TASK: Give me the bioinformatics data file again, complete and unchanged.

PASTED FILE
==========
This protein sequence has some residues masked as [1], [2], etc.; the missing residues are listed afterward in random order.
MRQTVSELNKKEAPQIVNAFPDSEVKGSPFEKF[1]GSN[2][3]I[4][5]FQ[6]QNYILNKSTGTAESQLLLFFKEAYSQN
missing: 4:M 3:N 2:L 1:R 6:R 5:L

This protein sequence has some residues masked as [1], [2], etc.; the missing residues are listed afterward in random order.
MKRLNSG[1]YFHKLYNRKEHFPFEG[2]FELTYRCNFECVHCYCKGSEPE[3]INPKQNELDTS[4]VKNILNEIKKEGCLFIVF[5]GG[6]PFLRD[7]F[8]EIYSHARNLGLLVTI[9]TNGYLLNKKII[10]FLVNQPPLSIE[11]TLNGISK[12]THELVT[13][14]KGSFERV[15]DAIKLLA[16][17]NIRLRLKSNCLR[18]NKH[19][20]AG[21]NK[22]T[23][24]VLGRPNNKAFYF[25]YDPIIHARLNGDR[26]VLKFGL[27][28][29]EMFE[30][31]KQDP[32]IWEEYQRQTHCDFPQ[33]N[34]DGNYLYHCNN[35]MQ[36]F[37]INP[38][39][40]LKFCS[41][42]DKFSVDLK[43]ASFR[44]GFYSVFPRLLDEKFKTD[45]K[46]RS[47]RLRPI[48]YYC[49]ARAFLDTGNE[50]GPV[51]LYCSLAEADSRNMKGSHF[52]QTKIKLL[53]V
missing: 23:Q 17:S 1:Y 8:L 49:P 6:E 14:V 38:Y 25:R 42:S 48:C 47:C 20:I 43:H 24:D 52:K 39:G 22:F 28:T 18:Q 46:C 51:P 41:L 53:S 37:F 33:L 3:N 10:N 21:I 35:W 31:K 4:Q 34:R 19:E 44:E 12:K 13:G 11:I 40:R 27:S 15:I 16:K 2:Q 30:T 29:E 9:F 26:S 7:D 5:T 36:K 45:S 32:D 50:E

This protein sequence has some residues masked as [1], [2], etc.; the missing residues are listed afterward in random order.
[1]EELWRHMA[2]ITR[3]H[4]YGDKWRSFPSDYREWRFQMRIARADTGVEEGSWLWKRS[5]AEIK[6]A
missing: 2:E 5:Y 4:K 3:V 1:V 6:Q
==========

This protein sequence has some residues masked as [1], [2], etc.; the missing residues are listed afterward in random order.
MRQTVSELNKKEAPQIVNAFPDSEVKGSPFEKF[1]GSN[2][3]I[4][5]FQ[6]QNYILNKSTGTAESQLLLFFKEAYSQN
missing: 4:M 3:N 2:L 1:R 6:R 5:L

This protein sequence has some residues masked as [1], [2], etc.; the missing residues are listed afterward in random order.
MKRLNSG[1]YFHKLYNRKEHFPFEG[2]FELTYRCNFECVHCYCKGSEPE[3]INPKQNELDTS[4]VKNILNEIKKEGCLFIVF[5]GG[6]PFLRD[7]F[8]EIYSHARNLGLLVTI[9]TNGYLLNKKII[10]FLVNQPPLSIE[11]TLNGISK[12]THELVT[13][14]KGSFERV[15]DAIKLLA[16][17]NIRLRLKSNCLR[18]NKH[19][20]AG[21]NK[22]T[23][24]VLGRPNNKAFYF[25]YDPIIHARLNGDR[26]VLKFGL[27][28][29]EMFE[30][31]KQDP[32]IWEEYQRQTHCDFPQ[33]N[34]DGNYLYHCNN[35]MQ[36]F[37]INP[38][39][40]LKFCS[41][42]DKFSVDLK[43]ASFR[44]GFYSVFPRLLDEKFKTD[45]K[46]RS[47]RLRPI[48]YYC[49]ARAFLDTGNE[50]GPV[51]LYCSLAEADSRNMKGSHF[52]QTKIKLL[53]V
missing: 23:Q 17:S 1:Y 8:L 49:P 6:E 14:V 38:Y 25:R 42:S 48:C 47:C 20:I 43:H 24:D 52:K 39:G 22:F 28:T 18:Q 46:C 51:P 41:L 53:S 37:F 33:L 3:N 10:N 21:I 35:W 31:K 4:Q 34:R 19:E 44:E 12:K 13:G 11:I 40:R 27:S 15:I 16:K 2:Q 30:T 29:E 9:F 26:S 7:D 5:T 36:K 45:S 32:D 50:E

This protein sequence has some residues masked as [1], [2], etc.; the missing residues are listed afterward in random order.
[1]EELWRHMA[2]ITR[3]H[4]YGDKWRSFPSDYREWRFQMRIARADTGVEEGSWLWKRS[5]AEIK[6]A
missing: 2:E 5:Y 4:K 3:V 1:V 6:Q